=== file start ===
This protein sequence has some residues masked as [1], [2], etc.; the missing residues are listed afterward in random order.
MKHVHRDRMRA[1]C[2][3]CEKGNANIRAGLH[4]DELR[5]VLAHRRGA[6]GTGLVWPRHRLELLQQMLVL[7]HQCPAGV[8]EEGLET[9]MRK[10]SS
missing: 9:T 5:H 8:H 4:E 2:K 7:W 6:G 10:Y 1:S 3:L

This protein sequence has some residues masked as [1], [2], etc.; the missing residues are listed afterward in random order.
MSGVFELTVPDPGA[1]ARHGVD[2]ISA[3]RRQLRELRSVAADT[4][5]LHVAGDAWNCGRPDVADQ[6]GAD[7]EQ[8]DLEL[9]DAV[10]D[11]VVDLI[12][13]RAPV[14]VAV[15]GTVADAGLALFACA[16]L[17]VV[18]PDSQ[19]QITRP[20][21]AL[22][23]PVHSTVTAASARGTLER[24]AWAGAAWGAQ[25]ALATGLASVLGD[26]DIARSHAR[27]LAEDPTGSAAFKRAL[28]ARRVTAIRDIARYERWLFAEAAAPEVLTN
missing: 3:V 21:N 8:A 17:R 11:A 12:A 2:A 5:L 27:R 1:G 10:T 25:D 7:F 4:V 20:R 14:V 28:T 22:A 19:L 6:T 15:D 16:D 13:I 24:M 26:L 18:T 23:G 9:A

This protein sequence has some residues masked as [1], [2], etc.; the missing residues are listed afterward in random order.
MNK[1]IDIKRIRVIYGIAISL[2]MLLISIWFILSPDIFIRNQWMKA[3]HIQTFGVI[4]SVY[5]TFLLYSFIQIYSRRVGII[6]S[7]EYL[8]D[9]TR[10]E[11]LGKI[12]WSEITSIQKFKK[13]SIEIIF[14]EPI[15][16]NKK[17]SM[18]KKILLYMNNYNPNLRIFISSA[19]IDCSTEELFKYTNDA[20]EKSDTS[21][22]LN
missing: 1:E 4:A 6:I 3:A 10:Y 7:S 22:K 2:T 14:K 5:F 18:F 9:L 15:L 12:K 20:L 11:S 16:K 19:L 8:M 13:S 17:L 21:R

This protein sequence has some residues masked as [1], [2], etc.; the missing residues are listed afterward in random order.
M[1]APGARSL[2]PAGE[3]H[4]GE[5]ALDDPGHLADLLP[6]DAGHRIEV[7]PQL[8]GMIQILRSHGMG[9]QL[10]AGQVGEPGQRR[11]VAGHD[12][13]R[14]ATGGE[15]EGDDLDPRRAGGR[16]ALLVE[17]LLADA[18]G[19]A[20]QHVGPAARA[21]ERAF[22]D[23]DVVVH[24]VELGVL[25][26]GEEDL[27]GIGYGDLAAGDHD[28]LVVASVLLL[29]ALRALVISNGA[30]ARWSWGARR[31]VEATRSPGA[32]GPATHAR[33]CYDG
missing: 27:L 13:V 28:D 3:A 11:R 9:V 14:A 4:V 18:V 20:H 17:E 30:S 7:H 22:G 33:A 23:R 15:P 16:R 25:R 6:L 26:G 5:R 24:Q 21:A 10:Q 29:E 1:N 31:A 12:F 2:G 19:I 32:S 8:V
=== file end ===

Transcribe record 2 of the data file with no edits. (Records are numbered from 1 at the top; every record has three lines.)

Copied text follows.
This protein sequence has some residues masked as [1], [2], etc.; the missing residues are listed afterward in random order.
MSGVFELTVPDPGA[1]ARHGVD[2]ISA[3]RRQLRELRSVAADT[4][5]LHVAGDAWNCGRPDVADQ[6]GAD[7]EQ[8]DLEL[9]DAV[10]D[11]VVDLI[12][13]RAPV[14]VAV[15]GTVADAGLALFACA[16]L[17]VV[18]PDSQ[19]QITRP[20][21]AL[22][23]PVHSTVTAASARGTLER[24]AWAGAAWGAQ[25]ALATGLASVLGD[26]DIARSHAR[27]LAEDPTGSAAFKRAL[28]ARRVTAIRDIARYERWLFAEAAAPEVLTN
missing: 3:V 21:N 8:A 17:R 11:A 12:A 2:A 5:L 27:R 1:G 10:T 25:D 7:F 4:V 20:R 14:V 28:T 22:A 19:L 6:T 15:D 16:D 13:I 24:M 26:L 18:T 23:G 9:A